Many of these women were subsequently trafficked into sex slavery in South America (Buenos Aires, São Paulo, Rio de Janeiro), the United States (New York, Chicago, Philadelphia), South Africa, Turkey (Constantinople),  Egypt,  England, Palestine, Russia and the Far East. 

 The ‘Modus Operandi’

As with human trafficking today, poor and vulnerable Jewish women were lured into sex slavery with the promise of a better life by criminals within their own communities. Described in an article in the Whitstable Times and Hern Bay Herald at the time: ’The modus operandi is the same in all cases. Replying to advertisements for governesses, companions, etc., the unfortunate girls are enticed into Turkish territory.  Once there, they are treated as prisoners, and compelled to submit to the most brutal and ignominious treatment’.[3]

These criminals abused customs and traditions within the Jewish community, to exploit and enslave Jewish girls and women. For example, criminals and traffickers would marry their victims under false pretenses, in small ceremonies (two witnesses and a Rabbi) and force them into sex slavery. These perpetrators would use their marriage to their victims to alienate them from their families and communities, and often refusing to give their victims a gett (divorce). Women who are refused a gett by their husbands are known as agunah (a chained women), unable to leave their husbands and remarry.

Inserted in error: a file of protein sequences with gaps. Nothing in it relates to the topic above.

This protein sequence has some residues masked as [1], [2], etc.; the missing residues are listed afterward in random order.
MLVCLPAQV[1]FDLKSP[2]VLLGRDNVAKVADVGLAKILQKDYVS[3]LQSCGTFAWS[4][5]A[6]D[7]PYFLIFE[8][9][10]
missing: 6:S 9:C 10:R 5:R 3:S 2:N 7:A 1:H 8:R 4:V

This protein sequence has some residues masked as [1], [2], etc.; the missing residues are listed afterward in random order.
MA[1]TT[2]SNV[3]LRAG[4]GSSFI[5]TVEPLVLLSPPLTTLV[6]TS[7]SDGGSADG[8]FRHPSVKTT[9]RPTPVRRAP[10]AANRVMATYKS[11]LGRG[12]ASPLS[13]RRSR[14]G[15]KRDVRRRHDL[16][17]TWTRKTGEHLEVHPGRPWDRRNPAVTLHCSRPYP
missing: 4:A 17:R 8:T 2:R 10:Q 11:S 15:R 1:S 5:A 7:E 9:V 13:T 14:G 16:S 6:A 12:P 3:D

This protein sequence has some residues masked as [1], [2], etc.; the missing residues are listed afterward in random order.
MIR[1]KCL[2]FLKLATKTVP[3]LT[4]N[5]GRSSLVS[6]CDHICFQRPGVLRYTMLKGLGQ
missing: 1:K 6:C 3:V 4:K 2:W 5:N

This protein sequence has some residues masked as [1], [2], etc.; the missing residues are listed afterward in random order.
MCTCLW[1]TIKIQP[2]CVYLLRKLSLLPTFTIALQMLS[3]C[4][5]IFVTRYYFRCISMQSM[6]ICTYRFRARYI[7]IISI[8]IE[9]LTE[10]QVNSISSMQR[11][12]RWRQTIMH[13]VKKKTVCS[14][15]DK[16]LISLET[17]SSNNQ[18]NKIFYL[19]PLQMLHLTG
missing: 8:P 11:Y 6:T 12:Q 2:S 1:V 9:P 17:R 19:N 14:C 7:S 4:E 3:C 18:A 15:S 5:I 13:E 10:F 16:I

Those involved in human trafficking used local agents to entice women with an escape from poverty. Advertisements in newspapers lured women and girls with the promise of jobs, immigration certificates, and marriage proposals. For example, one British newspaper reported on the arrest of a couple, in Bordeaux, en route to Buenos Aires, with two girls who were to be forced into working in a brothel upon arrival. The girls had been lured from their lives of extreme poverty with the promise of café jobs in Geneva.

A notorious example is the Zvi Magdalena Society, a successful Jewish Polish criminal group that trafficked women and girls to South America from poor Jewish ghettoes and villages in Poland and Russia. The group sent well-mannered and elegant-looking Jewish men to these villages who would advertise domestic work for young women, in Argentina, at the local synagogues.

Terrified about pogroms, and often extremely poor, many parents sent their daughters away with these men, hoping to give them a fresh start abroad. However, after a shtille chupah (quick wedding ceremony), and once the marriage was consummated, the women were taken to large cities and then trafficked abroad in groups: The  poor victims  are  banded together in some Prussian town, whence they are exported like other goods or chattels to Riga or Wilna(sic) in the Baltic provinces, where Russian merchants” have the pick of the market, with which to supply St.          Petersburgh and Moscow’.[4]